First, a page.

Free Shipping on Seed Orders Over $35. Free Shipping on All Orders Over $150. (Exclusions apply)

Red Ruffled Pimento

Certified Organic Seed

Capsicum annuum

A superb pimento for all occasions.

A flavorful and prolific pimento, this pepper bears many 4-5" wide, red fruits on stocky, strong plants. The fruits are squat and deeply lobed with thick, juicy walls and an aromatic, sweet flavor. They're excellent for stuffing and baking, but also hard to resist eating fresh!

from $3.19

$3.99

This item is currently out of stock, but that doesn't mean it's gone for the season. Please enter your email below to be notified when it comes back into stock.
UnitPriceQuantityAvailability
25 Seeds
On Sale!
$3.99 $3.19 Out of Stock
75 Seeds $7.39 Out of Stock
225 Seeds $13.49 Out of Stock

Peppers are one of the most challenging of home garden crops, but most of the difficulty is borne during the plants early life. Pepper seed requires heat to germinate; it just won't do much in cool soil. So the first trick is to find a spot that is steadily warm; above the fridge may work, as might a spot near the woodstove. Sow pepper seeds by late March; they mature later in the season than tomatoes, and to get a good crop of ripe peppers requires an early start. (If you prefer green peppers, you've got more flexibility.) Sow peppers about a quarter-inch deep in soil blocks or plug trays. Give them a good ten to fourteen days to germinate before thinking of giving up on them. Once up, peppers grow quite slowly when young and, again, require warmth to grow quickly. In the past we've grown ours in a cold frame; on especially chilly nights we set pots of boiling water in the enclosure and throw a blanket over the whole thing. If you have a heating mat or heating cables, use them to keep the peppers toasty (but be cautious not to dry them out). Peppers should not be transplanted until the weather is settled, usually about two weeks after tomatoes go in. Space them about 18" apart. Row cover provides a warm microclimate for quicker growth. Although most pepper plants stay much smaller than tomato vines, their stems are weak and, when loaded with fruit, they tend to blow over in late summer storms. They can easily be staked to prevent this.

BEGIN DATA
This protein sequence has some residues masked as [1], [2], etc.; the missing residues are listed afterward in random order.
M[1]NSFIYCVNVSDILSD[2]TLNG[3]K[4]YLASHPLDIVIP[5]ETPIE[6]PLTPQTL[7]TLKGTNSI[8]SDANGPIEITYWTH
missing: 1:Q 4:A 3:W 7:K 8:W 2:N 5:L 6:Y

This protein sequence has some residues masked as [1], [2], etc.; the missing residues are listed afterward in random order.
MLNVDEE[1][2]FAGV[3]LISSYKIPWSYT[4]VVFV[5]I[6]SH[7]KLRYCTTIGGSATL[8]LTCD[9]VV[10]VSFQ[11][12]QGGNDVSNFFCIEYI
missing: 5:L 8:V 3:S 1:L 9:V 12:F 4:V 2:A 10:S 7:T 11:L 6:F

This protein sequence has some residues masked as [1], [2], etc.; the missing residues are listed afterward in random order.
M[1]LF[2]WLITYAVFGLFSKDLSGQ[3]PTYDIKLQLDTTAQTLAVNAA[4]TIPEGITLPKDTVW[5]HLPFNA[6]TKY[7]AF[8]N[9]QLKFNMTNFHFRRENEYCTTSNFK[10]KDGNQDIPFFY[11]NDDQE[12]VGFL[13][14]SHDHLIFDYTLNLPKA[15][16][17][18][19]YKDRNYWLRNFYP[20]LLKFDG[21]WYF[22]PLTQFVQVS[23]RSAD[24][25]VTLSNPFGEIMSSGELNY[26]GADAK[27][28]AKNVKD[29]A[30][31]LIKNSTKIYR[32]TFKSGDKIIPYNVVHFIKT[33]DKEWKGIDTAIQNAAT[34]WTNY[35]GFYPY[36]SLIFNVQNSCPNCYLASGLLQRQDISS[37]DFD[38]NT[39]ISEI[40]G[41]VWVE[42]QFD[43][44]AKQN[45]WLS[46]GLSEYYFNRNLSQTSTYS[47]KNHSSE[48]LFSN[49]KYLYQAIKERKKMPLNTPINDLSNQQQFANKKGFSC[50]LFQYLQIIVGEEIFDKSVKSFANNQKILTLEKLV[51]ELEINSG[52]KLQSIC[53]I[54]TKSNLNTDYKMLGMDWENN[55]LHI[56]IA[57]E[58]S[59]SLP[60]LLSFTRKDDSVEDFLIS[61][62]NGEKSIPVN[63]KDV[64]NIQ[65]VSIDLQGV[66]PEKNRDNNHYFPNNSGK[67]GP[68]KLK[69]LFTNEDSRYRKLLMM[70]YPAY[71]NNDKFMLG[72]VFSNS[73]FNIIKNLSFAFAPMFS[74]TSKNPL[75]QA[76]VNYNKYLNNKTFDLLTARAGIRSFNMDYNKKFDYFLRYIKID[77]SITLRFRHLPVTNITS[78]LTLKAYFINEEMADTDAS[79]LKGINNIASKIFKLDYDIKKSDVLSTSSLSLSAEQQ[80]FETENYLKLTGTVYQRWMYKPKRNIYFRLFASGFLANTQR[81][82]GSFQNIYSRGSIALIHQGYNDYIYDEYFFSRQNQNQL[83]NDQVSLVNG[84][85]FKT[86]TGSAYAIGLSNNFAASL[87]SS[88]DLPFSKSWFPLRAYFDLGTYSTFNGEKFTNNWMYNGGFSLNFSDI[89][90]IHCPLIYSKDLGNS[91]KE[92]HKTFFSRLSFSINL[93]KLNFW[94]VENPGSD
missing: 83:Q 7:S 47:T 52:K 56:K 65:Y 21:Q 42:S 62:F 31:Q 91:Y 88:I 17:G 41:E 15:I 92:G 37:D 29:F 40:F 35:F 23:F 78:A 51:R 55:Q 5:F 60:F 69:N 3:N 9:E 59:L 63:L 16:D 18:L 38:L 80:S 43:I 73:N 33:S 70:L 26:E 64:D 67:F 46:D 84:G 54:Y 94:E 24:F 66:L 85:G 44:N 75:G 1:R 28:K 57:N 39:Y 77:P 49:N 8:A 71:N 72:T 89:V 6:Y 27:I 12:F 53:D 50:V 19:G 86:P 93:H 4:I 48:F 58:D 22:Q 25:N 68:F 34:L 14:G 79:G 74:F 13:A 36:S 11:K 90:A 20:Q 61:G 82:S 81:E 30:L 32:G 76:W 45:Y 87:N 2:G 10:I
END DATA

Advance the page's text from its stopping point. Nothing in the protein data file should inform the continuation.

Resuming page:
Days to Germination 7-14
Days to Maturity 80 from transplant
Planting Depth 1/2"
Spacing in Row 18"
Spacing Between Rows 24"
Height at Maturity 24"
Width at Maturity 18"
Sun Preference Full Sun

Recently Viewed Products

Product Reviews